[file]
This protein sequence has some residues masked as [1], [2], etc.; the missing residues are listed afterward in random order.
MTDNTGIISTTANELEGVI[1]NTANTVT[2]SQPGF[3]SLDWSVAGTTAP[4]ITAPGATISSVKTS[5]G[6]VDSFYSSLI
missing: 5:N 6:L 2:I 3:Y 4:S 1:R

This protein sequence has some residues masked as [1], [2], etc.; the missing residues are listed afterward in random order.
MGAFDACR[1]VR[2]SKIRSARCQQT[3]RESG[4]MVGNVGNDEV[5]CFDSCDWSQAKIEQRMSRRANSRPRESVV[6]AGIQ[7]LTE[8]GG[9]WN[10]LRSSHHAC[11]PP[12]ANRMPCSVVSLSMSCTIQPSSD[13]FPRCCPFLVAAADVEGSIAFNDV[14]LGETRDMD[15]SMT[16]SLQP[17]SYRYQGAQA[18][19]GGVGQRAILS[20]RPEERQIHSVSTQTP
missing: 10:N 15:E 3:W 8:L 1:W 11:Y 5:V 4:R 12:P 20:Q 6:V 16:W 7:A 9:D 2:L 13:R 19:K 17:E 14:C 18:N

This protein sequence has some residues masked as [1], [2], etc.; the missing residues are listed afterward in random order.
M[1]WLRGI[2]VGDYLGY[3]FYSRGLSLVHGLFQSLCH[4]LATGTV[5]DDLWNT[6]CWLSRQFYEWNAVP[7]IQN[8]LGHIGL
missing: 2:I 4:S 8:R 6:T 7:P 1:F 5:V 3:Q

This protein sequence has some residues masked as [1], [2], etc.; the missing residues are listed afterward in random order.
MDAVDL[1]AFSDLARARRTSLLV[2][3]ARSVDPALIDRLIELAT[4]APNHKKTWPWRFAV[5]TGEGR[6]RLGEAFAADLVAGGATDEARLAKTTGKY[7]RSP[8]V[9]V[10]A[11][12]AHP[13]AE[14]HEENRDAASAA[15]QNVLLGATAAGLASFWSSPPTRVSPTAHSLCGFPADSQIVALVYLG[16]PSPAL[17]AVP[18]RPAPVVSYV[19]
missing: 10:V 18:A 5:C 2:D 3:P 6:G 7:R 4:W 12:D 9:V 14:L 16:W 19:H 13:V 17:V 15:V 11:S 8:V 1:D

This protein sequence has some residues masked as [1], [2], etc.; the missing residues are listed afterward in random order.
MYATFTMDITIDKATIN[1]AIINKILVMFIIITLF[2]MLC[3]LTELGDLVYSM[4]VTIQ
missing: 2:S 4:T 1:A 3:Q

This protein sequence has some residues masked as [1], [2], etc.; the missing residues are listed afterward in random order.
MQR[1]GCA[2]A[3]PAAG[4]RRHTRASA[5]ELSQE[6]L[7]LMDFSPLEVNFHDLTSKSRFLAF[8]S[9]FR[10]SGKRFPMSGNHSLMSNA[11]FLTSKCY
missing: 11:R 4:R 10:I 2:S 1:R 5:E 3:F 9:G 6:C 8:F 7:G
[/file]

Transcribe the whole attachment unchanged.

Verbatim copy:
This protein sequence has some residues masked as [1], [2], etc.; the missing residues are listed afterward in random order.
MTDNTGIISTTANELEGVI[1]NTANTVT[2]SQPGF[3]SLDWSVAGTTAP[4]ITAPGATISSVKTS[5]G[6]VDSFYSSLI
missing: 5:N 6:L 2:I 3:Y 4:S 1:R

This protein sequence has some residues masked as [1], [2], etc.; the missing residues are listed afterward in random order.
MGAFDACR[1]VR[2]SKIRSARCQQT[3]RESG[4]MVGNVGNDEV[5]CFDSCDWSQAKIEQRMSRRANSRPRESVV[6]AGIQ[7]LTE[8]GG[9]WN[10]LRSSHHAC[11]PP[12]ANRMPCSVVSLSMSCTIQPSSD[13]FPRCCPFLVAAADVEGSIAFNDV[14]LGETRDMD[15]SMT[16]SLQP[17]SYRYQGAQA[18][19]GGVGQRAILS[20]RPEERQIHSVSTQTP
missing: 10:N 15:E 3:W 8:L 1:W 11:Y 5:V 4:R 12:P 20:Q 6:V 16:W 7:A 9:D 2:L 13:R 19:K 17:E 14:C 18:N

This protein sequence has some residues masked as [1], [2], etc.; the missing residues are listed afterward in random order.
M[1]WLRGI[2]VGDYLGY[3]FYSRGLSLVHGLFQSLCH[4]LATGTV[5]DDLWNT[6]CWLSRQFYEWNAVP[7]IQN[8]LGHIGL
missing: 2:I 4:S 8:R 6:T 7:P 1:F 5:V 3:Q

This protein sequence has some residues masked as [1], [2], etc.; the missing residues are listed afterward in random order.
MDAVDL[1]AFSDLARARRTSLLV[2][3]ARSVDPALIDRLIELAT[4]APNHKKTWPWRFAV[5]TGEGR[6]RLGEAFAADLVAGGATDEARLAKTTGKY[7]RSP[8]V[9]V[10]A[11][12]AHP[13]AE[14]HEENRDAASAA[15]QNVLLGATAAGLASFWSSPPTRVSPTAHSLCGFPADSQIVALVYLG[16]PSPAL[17]AVP[18]RPAPVVSYV[19]
missing: 10:V 18:A 5:C 2:D 3:P 6:G 7:R 4:W 12:D 9:V 14:L 16:W 19:H 13:V 17:V 15:V 11:S 8:V 1:D

This protein sequence has some residues masked as [1], [2], etc.; the missing residues are listed afterward in random order.
MYATFTMDITIDKATIN[1]AIINKILVMFIIITLF[2]MLC[3]LTELGDLVYSM[4]VTIQ
missing: 2:S 4:T 1:A 3:Q

This protein sequence has some residues masked as [1], [2], etc.; the missing residues are listed afterward in random order.
MQR[1]GCA[2]A[3]PAAG[4]RRHTRASA[5]ELSQE[6]L[7]LMDFSPLEVNFHDLTSKSRFLAF[8]S[9]FR[10]SGKRFPMSGNHSLMSNA[11]FLTSKCY
missing: 11:R 4:R 10:I 2:S 1:R 5:E 3:F 9:G 6:C 8:F 7:G